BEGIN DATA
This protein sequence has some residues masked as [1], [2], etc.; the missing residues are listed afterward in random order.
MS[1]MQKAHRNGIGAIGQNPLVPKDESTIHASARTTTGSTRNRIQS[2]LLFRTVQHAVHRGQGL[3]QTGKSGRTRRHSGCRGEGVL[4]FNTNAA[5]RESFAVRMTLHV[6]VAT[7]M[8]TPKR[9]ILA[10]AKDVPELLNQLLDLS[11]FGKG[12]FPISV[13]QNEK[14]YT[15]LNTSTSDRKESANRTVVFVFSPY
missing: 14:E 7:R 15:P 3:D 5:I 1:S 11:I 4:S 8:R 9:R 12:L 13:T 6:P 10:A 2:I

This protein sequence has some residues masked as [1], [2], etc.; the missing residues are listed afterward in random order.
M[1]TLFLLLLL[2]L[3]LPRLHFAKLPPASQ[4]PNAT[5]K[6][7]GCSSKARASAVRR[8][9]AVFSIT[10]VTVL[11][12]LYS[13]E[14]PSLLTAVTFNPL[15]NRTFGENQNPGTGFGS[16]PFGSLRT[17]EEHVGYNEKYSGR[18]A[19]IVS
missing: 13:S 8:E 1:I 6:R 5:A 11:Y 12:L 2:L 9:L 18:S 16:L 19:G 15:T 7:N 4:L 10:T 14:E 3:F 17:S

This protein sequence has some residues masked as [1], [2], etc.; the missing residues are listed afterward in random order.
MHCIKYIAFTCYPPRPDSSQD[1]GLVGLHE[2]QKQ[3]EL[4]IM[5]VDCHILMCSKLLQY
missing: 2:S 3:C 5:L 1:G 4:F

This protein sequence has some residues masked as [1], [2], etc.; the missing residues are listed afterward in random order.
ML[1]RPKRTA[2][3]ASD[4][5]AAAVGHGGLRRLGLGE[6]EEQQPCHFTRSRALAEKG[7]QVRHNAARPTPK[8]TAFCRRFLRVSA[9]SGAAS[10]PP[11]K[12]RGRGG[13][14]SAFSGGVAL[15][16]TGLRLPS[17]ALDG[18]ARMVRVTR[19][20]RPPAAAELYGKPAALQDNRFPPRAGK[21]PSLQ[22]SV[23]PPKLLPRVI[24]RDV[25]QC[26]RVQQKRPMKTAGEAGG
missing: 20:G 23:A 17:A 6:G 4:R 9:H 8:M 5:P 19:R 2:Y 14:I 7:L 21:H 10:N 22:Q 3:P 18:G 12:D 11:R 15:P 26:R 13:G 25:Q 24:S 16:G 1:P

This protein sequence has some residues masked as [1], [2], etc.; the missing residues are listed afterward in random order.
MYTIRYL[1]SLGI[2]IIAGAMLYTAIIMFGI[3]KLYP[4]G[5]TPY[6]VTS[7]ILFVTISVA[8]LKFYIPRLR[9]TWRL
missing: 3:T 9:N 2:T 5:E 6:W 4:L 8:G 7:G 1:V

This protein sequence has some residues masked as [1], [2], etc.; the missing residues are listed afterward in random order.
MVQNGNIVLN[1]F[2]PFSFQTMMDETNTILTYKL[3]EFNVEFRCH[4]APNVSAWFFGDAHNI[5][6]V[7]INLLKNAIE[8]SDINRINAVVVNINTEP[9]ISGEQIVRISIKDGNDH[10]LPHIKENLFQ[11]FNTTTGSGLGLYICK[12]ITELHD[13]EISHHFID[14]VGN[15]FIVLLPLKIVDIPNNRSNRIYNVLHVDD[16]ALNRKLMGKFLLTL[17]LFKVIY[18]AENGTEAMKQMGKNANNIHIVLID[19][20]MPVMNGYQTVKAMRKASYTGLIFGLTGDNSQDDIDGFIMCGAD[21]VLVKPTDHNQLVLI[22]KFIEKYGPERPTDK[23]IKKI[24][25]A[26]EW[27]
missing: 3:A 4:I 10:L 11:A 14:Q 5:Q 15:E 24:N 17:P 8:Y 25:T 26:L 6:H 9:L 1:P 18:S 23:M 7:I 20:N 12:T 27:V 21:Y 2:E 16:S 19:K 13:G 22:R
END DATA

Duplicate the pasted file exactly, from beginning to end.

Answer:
This protein sequence has some residues masked as [1], [2], etc.; the missing residues are listed afterward in random order.
MS[1]MQKAHRNGIGAIGQNPLVPKDESTIHASARTTTGSTRNRIQS[2]LLFRTVQHAVHRGQGL[3]QTGKSGRTRRHSGCRGEGVL[4]FNTNAA[5]RESFAVRMTLHV[6]VAT[7]M[8]TPKR[9]ILA[10]AKDVPELLNQLLDLS[11]FGKG[12]FPISV[13]QNEK[14]YT[15]LNTSTSDRKESANRTVVFVFSPY
missing: 14:E 7:R 15:P 3:D 5:I 1:S 11:I 4:S 8:R 9:R 12:L 13:T 6:P 10:A 2:I

This protein sequence has some residues masked as [1], [2], etc.; the missing residues are listed afterward in random order.
M[1]TLFLLLLL[2]L[3]LPRLHFAKLPPASQ[4]PNAT[5]K[6][7]GCSSKARASAVRR[8][9]AVFSIT[10]VTVL[11][12]LYS[13]E[14]PSLLTAVTFNPL[15]NRTFGENQNPGTGFGS[16]PFGSLRT[17]EEHVGYNEKYSGR[18]A[19]IVS
missing: 13:S 8:E 1:I 6:R 5:A 11:Y 12:L 2:L 9:L 18:S 16:L 19:G 15:T 7:N 4:L 10:T 14:E 3:F 17:S

This protein sequence has some residues masked as [1], [2], etc.; the missing residues are listed afterward in random order.
MHCIKYIAFTCYPPRPDSSQD[1]GLVGLHE[2]QKQ[3]EL[4]IM[5]VDCHILMCSKLLQY
missing: 2:S 3:C 5:L 1:G 4:F

This protein sequence has some residues masked as [1], [2], etc.; the missing residues are listed afterward in random order.
ML[1]RPKRTA[2][3]ASD[4][5]AAAVGHGGLRRLGLGE[6]EEQQPCHFTRSRALAEKG[7]QVRHNAARPTPK[8]TAFCRRFLRVSA[9]SGAAS[10]PP[11]K[12]RGRGG[13][14]SAFSGGVAL[15][16]TGLRLPS[17]ALDG[18]ARMVRVTR[19][20]RPPAAAELYGKPAALQDNRFPPRAGK[21]PSLQ[22]SV[23]PPKLLPRVI[24]RDV[25]QC[26]RVQQKRPMKTAGEAGG
missing: 20:G 23:A 17:A 6:G 4:R 9:H 8:M 5:P 19:R 2:Y 14:I 7:L 21:H 10:N 22:Q 3:P 18:G 12:D 11:R 15:P 26:R 13:G 25:Q 24:S 16:G 1:P

This protein sequence has some residues masked as [1], [2], etc.; the missing residues are listed afterward in random order.
MYTIRYL[1]SLGI[2]IIAGAMLYTAIIMFGI[3]KLYP[4]G[5]TPY[6]VTS[7]ILFVTISVA[8]LKFYIPRLR[9]TWRL
missing: 3:T 9:N 2:T 5:E 6:W 4:L 8:G 7:G 1:V

This protein sequence has some residues masked as [1], [2], etc.; the missing residues are listed afterward in random order.
MVQNGNIVLN[1]F[2]PFSFQTMMDETNTILTYKL[3]EFNVEFRCH[4]APNVSAWFFGDAHNI[5][6]V[7]INLLKNAIE[8]SDINRINAVVVNINTEP[9]ISGEQIVRISIKDGNDH[10]LPHIKENLFQ[11]FNTTTGSGLGLYICK[12]ITELHD[13]EISHHFID[14]VGN[15]FIVLLPLKIVDIPNNRSNRIYNVLHVDD[16]ALNRKLMGKFLLTL[17]LFKVIY[18]AENGTEAMKQMGKNANNIHIVLID[19][20]MPVMNGYQTVKAMRKASYTGLIFGLTGDNSQDDIDGFIMCGAD[21]VLVKPTDHNQLVLI[22]KFIEKYGPERPTDK[23]IKKI[24][25]A[26]EW[27]
missing: 3:A 4:I 10:L 11:A 14:Q 5:Q 15:E 24:N 17:P 8:Y 25:T 26:L 6:H 9:L 1:P 18:S 23:M 7:I 20:N 12:T 27:V 21:Y 2:E 16:S 19:K 13:G 22:R